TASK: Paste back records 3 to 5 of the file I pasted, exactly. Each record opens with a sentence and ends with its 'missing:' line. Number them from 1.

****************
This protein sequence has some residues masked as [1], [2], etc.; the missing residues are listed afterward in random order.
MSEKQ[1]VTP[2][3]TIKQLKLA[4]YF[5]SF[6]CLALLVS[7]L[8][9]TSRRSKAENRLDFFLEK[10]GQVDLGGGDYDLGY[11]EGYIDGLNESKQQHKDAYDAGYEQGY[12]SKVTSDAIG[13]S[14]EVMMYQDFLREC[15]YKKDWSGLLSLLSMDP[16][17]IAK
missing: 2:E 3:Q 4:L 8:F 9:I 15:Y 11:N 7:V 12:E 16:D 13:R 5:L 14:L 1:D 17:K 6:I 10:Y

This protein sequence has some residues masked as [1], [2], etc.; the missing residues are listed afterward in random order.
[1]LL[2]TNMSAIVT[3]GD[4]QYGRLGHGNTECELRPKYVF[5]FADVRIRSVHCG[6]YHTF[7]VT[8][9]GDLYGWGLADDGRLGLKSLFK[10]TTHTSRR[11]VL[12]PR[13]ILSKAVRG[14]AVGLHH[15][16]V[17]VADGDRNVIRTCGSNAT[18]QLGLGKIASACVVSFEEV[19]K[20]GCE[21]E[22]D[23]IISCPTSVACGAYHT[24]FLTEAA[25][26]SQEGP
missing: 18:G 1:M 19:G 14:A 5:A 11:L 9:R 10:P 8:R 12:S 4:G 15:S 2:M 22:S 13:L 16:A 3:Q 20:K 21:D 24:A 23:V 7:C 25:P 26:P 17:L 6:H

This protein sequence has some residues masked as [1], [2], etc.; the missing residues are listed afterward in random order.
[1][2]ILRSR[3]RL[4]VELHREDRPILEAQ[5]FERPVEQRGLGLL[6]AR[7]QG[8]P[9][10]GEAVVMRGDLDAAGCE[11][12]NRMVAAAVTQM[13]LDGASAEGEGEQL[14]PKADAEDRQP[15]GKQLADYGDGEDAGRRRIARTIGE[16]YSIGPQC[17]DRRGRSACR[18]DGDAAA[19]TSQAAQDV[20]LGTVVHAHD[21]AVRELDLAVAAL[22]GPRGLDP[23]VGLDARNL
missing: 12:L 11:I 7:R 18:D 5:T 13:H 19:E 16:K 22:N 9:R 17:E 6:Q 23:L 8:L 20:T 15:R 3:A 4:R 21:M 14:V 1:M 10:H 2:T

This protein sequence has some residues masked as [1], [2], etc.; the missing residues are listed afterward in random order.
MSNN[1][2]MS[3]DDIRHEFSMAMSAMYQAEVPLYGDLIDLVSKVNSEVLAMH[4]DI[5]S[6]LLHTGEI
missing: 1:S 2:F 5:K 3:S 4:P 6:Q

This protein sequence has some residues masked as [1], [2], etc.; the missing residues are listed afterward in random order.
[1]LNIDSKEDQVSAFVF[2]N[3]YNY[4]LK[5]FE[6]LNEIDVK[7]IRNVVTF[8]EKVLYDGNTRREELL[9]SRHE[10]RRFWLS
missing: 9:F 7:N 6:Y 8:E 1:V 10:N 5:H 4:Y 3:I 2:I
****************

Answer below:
This protein sequence has some residues masked as [1], [2], etc.; the missing residues are listed afterward in random order.
[1][2]ILRSR[3]RL[4]VELHREDRPILEAQ[5]FERPVEQRGLGLL[6]AR[7]QG[8]P[9][10]GEAVVMRGDLDAAGCE[11][12]NRMVAAAVTQM[13]LDGASAEGEGEQL[14]PKADAEDRQP[15]GKQLADYGDGEDAGRRRIARTIGE[16]YSIGPQC[17]DRRGRSACR[18]DGDAAA[19]TSQAAQDV[20]LGTVVHAHD[21]AVRELDLAVAAL[22]GPRGLDP[23]VGLDARNL
missing: 12:L 11:I 7:R 18:D 5:T 13:H 19:E 16:K 22:N 9:R 17:E 6:Q 23:L 8:L 20:T 15:R 3:A 4:R 21:M 14:V 1:M 10:H 2:T

This protein sequence has some residues masked as [1], [2], etc.; the missing residues are listed afterward in random order.
MSNN[1][2]MS[3]DDIRHEFSMAMSAMYQAEVPLYGDLIDLVSKVNSEVLAMH[4]DI[5]S[6]LLHTGEI
missing: 1:S 2:F 5:K 3:S 4:P 6:Q

This protein sequence has some residues masked as [1], [2], etc.; the missing residues are listed afterward in random order.
[1]LNIDSKEDQVSAFVF[2]N[3]YNY[4]LK[5]FE[6]LNEIDVK[7]IRNVVTF[8]EKVLYDGNTRREELL[9]SRHE[10]RRFWLS
missing: 9:F 7:N 6:Y 8:E 1:V 10:N 5:H 4:Y 3:I 2:I